Rose McIver's 'so bad it's good' Christmas Prince movie has gone viral

The tweet resulted in reactions from a number of people who said they were scared about how Netflix monitored their viewing habits and probably created their profiles based on such viewing habits. All that matters is that it's another cheesy Christmas movie premise, only this time with royal douchery weaved ever-so-seamlessly throughout the plot.

Riffing on the film's bad press, which had spread to sites including Buzzfeed and Entertainment Weekly, Netflix exposed some of the film's biggest fans on Twitter yesterday, tweeting: "To the 53 people who've watched A Christmas Prince every day for the past 18 days: Who hurt you?" They expressed concern and asked for specifics about how many Netflix employees have access to user data. It's why automated recommendations work so well.

As such, whenever a user browses through a list of shows on Netflix and previews some of them, his/her viewing pattern is picked up by AI tools employed by Netflix wich then recommends new shows to the user.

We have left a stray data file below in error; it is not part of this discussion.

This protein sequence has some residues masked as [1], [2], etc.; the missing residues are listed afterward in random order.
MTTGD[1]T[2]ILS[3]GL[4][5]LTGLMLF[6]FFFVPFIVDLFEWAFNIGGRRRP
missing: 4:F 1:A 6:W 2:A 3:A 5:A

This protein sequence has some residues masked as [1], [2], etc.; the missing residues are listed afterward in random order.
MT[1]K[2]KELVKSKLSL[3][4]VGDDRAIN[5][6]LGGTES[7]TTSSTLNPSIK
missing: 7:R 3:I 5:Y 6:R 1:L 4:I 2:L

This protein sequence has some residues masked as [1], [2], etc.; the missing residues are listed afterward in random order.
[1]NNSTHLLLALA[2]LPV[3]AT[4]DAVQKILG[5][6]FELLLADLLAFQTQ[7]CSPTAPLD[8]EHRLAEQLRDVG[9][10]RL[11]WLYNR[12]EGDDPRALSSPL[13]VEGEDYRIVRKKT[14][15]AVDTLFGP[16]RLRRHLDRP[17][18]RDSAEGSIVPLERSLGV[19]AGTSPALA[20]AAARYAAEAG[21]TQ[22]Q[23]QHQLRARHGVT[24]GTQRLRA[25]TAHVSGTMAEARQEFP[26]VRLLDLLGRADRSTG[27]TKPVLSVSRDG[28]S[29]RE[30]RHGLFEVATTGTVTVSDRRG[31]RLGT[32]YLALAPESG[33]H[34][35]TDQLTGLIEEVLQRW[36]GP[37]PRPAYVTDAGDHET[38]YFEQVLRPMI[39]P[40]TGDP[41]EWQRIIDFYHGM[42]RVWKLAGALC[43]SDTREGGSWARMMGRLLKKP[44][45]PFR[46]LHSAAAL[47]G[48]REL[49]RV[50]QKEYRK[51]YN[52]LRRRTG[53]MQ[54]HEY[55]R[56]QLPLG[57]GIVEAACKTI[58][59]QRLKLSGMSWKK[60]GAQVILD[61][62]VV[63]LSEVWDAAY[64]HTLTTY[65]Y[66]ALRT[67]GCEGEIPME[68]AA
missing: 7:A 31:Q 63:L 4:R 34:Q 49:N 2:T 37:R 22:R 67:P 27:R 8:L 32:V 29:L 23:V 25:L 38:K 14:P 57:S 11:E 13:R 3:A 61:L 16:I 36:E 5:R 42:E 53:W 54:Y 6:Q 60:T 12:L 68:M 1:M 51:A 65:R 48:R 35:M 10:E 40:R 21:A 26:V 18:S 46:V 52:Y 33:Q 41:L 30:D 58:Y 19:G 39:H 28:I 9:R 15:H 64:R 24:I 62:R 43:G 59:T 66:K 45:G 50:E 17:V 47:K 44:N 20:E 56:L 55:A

So much for that.

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No, it isn't Saint Nick - it's Netflix, which is closing out 2017 with a Year In Review that reveals it knows an astonishing amount about your naughty and nice watching habits. It's also a peek behind the veil.

Though the tweet was supposed to be light-hearted in tone, some users considered it to be "creepy".

What's not clear is how protected members' viewing histories are within Netflix itself.

As part of its year-end report, Netflix recently reported the company streamed more than a billion hours of content per week to customers. The tweet's a joke, but not a very amusing one if you consider what could easily lie ahead for consumers online: less privacy and more powerful corporations.

  • Darren Santiago